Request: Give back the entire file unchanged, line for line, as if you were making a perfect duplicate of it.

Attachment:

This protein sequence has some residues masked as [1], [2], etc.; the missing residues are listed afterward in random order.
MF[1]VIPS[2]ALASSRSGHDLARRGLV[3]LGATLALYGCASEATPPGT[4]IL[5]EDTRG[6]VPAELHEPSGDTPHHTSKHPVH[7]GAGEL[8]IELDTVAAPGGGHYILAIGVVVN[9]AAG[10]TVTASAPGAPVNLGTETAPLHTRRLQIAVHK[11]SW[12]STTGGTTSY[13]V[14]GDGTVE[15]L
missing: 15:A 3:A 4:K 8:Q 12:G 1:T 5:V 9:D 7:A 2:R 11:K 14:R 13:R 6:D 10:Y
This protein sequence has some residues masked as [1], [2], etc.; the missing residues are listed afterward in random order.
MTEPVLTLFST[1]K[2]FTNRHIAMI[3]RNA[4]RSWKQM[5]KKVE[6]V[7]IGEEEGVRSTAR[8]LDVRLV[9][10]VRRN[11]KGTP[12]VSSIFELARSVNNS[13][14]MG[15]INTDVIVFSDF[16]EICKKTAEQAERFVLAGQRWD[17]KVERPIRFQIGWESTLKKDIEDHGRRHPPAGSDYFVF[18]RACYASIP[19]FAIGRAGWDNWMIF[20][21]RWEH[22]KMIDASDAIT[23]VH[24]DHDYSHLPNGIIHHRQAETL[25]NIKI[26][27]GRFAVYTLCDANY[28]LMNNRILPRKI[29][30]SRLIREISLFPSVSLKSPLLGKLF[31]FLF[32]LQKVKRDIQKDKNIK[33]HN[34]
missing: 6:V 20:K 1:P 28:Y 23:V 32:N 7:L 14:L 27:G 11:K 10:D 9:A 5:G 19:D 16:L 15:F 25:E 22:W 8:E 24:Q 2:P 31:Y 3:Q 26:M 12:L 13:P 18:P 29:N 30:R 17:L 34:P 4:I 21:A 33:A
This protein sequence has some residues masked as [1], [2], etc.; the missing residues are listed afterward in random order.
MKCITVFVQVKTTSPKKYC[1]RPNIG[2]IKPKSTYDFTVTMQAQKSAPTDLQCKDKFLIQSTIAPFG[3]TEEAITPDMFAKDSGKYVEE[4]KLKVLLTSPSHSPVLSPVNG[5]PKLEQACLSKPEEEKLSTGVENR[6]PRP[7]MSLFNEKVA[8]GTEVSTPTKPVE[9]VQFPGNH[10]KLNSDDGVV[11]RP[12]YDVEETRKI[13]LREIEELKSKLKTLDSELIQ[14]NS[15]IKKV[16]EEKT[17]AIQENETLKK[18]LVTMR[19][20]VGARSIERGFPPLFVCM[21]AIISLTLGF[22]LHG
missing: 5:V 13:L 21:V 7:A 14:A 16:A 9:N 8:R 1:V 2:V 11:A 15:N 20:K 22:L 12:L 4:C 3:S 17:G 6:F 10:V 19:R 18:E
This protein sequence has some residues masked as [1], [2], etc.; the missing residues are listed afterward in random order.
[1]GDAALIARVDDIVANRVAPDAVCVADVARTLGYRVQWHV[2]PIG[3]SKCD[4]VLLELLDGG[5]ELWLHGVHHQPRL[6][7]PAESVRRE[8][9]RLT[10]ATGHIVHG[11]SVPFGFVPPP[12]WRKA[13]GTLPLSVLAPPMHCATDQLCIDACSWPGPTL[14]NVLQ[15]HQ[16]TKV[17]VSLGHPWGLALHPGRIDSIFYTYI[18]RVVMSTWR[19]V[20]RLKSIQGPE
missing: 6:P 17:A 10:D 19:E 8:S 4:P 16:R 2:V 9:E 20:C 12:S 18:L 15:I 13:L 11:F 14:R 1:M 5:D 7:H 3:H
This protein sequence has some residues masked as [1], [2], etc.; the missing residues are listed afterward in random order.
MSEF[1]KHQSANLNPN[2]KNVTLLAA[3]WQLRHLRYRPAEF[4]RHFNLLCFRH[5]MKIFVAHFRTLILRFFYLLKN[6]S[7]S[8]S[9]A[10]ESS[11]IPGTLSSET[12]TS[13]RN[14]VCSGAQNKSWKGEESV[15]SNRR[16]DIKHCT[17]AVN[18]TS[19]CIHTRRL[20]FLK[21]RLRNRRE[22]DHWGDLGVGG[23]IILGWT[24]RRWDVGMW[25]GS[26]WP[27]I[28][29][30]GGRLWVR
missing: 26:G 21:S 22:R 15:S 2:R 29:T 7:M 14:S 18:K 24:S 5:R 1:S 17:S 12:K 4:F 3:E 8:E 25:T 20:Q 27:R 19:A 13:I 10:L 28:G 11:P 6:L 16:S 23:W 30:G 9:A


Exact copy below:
This protein sequence has some residues masked as [1], [2], etc.; the missing residues are listed afterward in random order.
MF[1]VIPS[2]ALASSRSGHDLARRGLV[3]LGATLALYGCASEATPPGT[4]IL[5]EDTRG[6]VPAELHEPSGDTPHHTSKHPVH[7]GAGEL[8]IELDTVAAPGGGHYILAIGVVVN[9]AAG[10]TVTASAPGAPVNLGTETAPLHTRRLQIAVHK[11]SW[12]STTGGTTSY[13]V[14]GDGTVE[15]L
missing: 15:A 3:A 4:K 8:Q 12:G 1:T 5:V 9:D 7:A 2:R 11:K 14:R 13:R 6:D 10:Y
This protein sequence has some residues masked as [1], [2], etc.; the missing residues are listed afterward in random order.
MTEPVLTLFST[1]K[2]FTNRHIAMI[3]RNA[4]RSWKQM[5]KKVE[6]V[7]IGEEEGVRSTAR[8]LDVRLV[9][10]VRRN[11]KGTP[12]VSSIFELARSVNNS[13][14]MG[15]INTDVIVFSDF[16]EICKKTAEQAERFVLAGQRWD[17]KVERPIRFQIGWESTLKKDIEDHGRRHPPAGSDYFVF[18]RACYASIP[19]FAIGRAGWDNWMIF[20][21]RWEH[22]KMIDASDAIT[23]VH[24]DHDYSHLPNGIIHHRQAETL[25]NIKI[26][27]GRFAVYTLCDANY[28]LMNNRILPRKI[29][30]SRLIREISLFPSVSLKSPLLGKLF[31]FLF[32]LQKVKRDIQKDKNIK[33]HN[34]
missing: 6:V 20:K 1:P 28:Y 23:V 32:N 7:L 14:L 27:G 11:K 10:D 9:A 5:G 19:D 16:L 15:F 25:E 22:W 8:E 24:Q 2:P 31:Y 3:Q 26:M 12:L 13:P 18:P 29:N 30:R 17:L 34:P 4:I 21:A 33:A
This protein sequence has some residues masked as [1], [2], etc.; the missing residues are listed afterward in random order.
MKCITVFVQVKTTSPKKYC[1]RPNIG[2]IKPKSTYDFTVTMQAQKSAPTDLQCKDKFLIQSTIAPFG[3]TEEAITPDMFAKDSGKYVEE[4]KLKVLLTSPSHSPVLSPVNG[5]PKLEQACLSKPEEEKLSTGVENR[6]PRP[7]MSLFNEKVA[8]GTEVSTPTKPVE[9]VQFPGNH[10]KLNSDDGVV[11]RP[12]YDVEETRKI[13]LREIEELKSKLKTLDSELIQ[14]NS[15]IKKV[16]EEKT[17]AIQENETLKK[18]LVTMR[19][20]VGARSIERGFPPLFVCM[21]AIISLTLGF[22]LHG
missing: 5:V 13:L 21:V 7:A 14:A 16:A 9:N 8:R 1:V 2:V 11:A 15:N 20:K 22:L 12:L 4:C 3:S 17:G 6:F 10:V 19:R 18:E
This protein sequence has some residues masked as [1], [2], etc.; the missing residues are listed afterward in random order.
[1]GDAALIARVDDIVANRVAPDAVCVADVARTLGYRVQWHV[2]PIG[3]SKCD[4]VLLELLDGG[5]ELWLHGVHHQPRL[6][7]PAESVRRE[8][9]RLT[10]ATGHIVHG[11]SVPFGFVPPP[12]WRKA[13]GTLPLSVLAPPMHCATDQLCIDACSWPGPTL[14]NVLQ[15]HQ[16]TKV[17]VSLGHPWGLALHPGRIDSIFYTYI[18]RVVMSTWR[19]V[20]RLKSIQGPE
missing: 6:P 17:A 10:D 19:E 8:S 4:P 16:R 2:V 9:E 20:C 12:S 18:L 15:I 13:L 11:F 14:R 1:M 5:D 7:H 3:H
This protein sequence has some residues masked as [1], [2], etc.; the missing residues are listed afterward in random order.
MSEF[1]KHQSANLNPN[2]KNVTLLAA[3]WQLRHLRYRPAEF[4]RHFNLLCFRH[5]MKIFVAHFRTLILRFFYLLKN[6]S[7]S[8]S[9]A[10]ESS[11]IPGTLSSET[12]TS[13]RN[14]VCSGAQNKSWKGEESV[15]SNRR[16]DIKHCT[17]AVN[18]TS[19]CIHTRRL[20]FLK[21]RLRNRRE[22]DHWGDLGVGG[23]IILGWT[24]RRWDVGMW[25]GS[26]WP[27]I[28][29][30]GGRLWVR
missing: 26:G 21:S 22:R 15:S 2:R 29:T 7:M 14:S 18:K 24:S 5:R 1:S 17:S 12:K 4:F 3:E 8:E 25:T 20:Q 27:R 19:A 13:I 10:L 28:G 11:P 6:L 16:S 23:W 30:G 9:A